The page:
Requests for the money have gone unfunded over the past two years. The project could enter its final stages of engineering and construction once this phase is complete.


State Rep. Frank Hornstein, DFL-Minneapolis, said he thinks funding for the project’s second phase is more likely now that Democrats will control the House.

“I’m very committed to expanding passenger rail in Minnesota,” said Hornstein, who is tapped to chair the House transportation committee.

The second train could cost anywhere from $136 million to $168 million, Krom said. Minnesota and Wisconsin would be on the hook for the local investment, which could range from 20 percent to 50 percent. Federal grants would pay for the rest.

Kim Crockett, vice president and senior policy fellow at the Center of the American Experiment, questioned the need for a second train. She pointed to a decline in ridership over the past several years as proof that the demand isn’t there.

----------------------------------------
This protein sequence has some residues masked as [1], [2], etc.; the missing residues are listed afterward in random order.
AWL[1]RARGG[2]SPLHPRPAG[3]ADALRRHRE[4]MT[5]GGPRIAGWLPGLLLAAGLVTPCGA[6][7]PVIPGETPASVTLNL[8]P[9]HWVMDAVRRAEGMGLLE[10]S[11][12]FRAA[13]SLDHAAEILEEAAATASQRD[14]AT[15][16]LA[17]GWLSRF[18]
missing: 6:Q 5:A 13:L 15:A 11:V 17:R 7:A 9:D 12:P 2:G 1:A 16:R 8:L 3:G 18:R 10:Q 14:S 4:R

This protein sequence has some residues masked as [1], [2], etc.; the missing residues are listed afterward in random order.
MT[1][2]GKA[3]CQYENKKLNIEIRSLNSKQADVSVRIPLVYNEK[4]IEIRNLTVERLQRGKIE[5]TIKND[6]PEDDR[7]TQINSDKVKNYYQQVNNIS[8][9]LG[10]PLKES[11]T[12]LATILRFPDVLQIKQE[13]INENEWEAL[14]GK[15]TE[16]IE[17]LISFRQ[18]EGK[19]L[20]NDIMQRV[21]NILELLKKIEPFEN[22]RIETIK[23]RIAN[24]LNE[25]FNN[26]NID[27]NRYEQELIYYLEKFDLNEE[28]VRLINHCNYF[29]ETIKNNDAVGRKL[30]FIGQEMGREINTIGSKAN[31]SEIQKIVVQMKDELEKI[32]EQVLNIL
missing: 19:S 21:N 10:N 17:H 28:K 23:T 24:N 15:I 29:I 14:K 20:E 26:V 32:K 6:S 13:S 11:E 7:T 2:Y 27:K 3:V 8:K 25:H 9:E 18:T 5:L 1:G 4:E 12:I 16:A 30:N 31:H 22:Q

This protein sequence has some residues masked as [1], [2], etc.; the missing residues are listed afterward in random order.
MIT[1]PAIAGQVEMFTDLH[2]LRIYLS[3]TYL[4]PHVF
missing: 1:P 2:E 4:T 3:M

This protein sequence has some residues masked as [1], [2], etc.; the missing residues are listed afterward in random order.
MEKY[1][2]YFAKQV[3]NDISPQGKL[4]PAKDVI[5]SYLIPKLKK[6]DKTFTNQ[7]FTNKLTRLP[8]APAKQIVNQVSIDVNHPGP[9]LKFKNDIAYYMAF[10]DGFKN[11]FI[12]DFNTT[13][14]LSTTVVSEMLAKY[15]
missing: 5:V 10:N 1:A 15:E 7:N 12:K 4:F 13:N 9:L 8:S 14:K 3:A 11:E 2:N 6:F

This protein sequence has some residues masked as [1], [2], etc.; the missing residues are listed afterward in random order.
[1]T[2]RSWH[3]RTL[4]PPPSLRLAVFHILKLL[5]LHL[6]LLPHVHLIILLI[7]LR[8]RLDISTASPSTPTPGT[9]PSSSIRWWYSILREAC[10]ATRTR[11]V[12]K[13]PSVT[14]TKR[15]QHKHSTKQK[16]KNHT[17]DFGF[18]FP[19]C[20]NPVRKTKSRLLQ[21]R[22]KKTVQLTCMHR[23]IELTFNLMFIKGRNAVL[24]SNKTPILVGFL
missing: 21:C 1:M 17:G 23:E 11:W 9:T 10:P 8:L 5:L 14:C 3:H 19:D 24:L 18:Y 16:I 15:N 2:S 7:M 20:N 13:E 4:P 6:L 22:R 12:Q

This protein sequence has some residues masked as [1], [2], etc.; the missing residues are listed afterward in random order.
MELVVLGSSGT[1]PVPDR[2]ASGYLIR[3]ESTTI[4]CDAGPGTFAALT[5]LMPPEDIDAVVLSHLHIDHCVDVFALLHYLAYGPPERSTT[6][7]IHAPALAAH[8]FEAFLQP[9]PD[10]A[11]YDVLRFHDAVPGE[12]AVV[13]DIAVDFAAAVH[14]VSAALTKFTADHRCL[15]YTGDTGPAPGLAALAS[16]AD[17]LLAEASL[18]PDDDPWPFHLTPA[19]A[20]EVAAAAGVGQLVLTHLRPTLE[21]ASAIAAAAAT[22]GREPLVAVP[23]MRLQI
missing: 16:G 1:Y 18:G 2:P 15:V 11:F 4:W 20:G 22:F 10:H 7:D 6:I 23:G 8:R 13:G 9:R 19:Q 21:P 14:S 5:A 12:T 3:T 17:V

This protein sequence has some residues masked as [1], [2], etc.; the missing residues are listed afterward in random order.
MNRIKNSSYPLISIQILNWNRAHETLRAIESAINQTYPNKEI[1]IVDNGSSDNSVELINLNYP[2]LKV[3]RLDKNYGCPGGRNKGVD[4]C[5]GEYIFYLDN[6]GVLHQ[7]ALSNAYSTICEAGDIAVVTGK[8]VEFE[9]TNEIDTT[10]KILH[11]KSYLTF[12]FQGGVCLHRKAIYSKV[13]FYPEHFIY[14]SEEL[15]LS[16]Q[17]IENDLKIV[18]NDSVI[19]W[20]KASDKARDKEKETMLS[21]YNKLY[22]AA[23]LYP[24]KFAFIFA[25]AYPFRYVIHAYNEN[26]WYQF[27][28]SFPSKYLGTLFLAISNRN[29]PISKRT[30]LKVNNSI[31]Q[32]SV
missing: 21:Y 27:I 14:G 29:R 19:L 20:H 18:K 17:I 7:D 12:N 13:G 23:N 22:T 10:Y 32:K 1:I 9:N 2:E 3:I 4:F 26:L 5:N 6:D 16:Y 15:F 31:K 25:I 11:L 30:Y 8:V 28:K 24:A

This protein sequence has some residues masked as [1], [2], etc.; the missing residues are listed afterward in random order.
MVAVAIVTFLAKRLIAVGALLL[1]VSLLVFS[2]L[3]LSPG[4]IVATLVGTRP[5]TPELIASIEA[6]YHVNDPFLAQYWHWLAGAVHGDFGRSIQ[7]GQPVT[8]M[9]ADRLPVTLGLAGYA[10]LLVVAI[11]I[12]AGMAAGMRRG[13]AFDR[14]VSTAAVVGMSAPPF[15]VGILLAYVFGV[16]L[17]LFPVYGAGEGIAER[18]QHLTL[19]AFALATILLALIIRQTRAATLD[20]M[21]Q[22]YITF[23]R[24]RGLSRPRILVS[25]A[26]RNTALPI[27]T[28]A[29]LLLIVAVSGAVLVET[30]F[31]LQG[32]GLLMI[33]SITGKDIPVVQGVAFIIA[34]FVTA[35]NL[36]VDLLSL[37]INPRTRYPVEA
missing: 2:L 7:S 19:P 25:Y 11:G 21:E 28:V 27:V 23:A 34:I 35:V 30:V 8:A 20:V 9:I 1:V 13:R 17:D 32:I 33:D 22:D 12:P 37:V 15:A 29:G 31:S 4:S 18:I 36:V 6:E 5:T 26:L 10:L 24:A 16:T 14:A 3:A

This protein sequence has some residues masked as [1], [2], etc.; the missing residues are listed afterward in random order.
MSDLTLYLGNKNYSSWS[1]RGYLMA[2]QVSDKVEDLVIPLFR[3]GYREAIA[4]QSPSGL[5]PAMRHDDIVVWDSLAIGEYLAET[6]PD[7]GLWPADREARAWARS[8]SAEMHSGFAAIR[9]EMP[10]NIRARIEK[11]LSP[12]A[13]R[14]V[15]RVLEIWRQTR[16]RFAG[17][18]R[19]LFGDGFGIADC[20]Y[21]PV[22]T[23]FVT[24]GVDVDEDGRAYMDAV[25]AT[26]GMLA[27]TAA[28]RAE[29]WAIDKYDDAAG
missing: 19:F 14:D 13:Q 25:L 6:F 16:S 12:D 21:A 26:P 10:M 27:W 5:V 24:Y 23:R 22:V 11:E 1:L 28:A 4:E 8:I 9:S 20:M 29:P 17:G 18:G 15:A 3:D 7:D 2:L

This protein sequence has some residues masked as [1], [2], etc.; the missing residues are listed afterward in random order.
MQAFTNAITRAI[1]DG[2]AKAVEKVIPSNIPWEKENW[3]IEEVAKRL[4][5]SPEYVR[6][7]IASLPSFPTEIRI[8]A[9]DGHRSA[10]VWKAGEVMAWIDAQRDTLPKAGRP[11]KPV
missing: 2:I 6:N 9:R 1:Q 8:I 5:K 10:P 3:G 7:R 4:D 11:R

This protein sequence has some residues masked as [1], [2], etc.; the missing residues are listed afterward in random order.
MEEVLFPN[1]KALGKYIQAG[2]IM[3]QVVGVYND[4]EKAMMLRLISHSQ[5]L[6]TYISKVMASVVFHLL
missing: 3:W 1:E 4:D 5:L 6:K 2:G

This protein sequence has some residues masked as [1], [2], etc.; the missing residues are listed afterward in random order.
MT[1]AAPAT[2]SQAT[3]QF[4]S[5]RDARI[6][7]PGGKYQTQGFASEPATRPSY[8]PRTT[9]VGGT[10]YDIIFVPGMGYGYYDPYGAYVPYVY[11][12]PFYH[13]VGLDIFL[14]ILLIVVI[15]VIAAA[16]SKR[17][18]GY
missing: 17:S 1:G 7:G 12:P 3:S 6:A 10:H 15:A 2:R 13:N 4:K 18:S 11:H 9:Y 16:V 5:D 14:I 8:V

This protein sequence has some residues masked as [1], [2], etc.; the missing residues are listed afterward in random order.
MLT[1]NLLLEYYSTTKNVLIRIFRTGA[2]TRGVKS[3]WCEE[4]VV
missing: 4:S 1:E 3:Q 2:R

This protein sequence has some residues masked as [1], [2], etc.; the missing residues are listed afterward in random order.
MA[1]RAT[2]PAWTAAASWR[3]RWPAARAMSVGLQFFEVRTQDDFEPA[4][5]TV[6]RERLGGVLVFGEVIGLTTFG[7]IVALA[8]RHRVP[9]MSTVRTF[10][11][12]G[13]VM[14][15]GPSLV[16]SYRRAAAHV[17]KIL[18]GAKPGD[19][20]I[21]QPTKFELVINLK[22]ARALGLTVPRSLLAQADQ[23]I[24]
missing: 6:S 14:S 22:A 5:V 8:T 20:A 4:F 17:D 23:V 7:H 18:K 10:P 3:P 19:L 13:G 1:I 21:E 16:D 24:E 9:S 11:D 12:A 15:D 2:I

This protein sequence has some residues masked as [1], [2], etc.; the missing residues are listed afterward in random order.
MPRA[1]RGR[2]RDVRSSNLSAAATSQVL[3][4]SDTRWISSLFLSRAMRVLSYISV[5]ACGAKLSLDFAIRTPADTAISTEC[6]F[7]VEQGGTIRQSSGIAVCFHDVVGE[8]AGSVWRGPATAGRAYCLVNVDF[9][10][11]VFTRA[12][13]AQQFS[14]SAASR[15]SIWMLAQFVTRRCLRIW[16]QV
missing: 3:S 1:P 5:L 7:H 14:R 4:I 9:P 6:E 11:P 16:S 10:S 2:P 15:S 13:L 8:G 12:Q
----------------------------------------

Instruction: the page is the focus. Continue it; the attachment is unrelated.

About 136,400 passengers boarded Amtrak trains in Minnesota last year, down from roughly 177,600 in 2012, according to data from the Rail Passengers Association.

“Why doesn’t MnDOT focus instead on relieving congestion in the Twin Cities with more lane miles so that travelers can get to the airport or wherever they need to go as safely and quickly as possible?” Crockett said.

Nelson, of All Aboard Minnesota, said roads and airways are already “pretty maxed out.” He argues that the additional train is more efficient because it would run on existing tracks.

“Passenger rail can take a much bigger and better role as part of a balanced transportation network throughout the state,” Nelson said.

If planning for the project moves forward, the second passenger train could be up and running as early as 2022, Krom said.

Passengers board the Chicago-bound Empire Builder at the Union Depot on Tuesday. Adding a second train to the St. Paul-Chicago route would anywhere from $136 million to $168 million, a MnDOT official said. John Autey / St. Paul Pioneer Press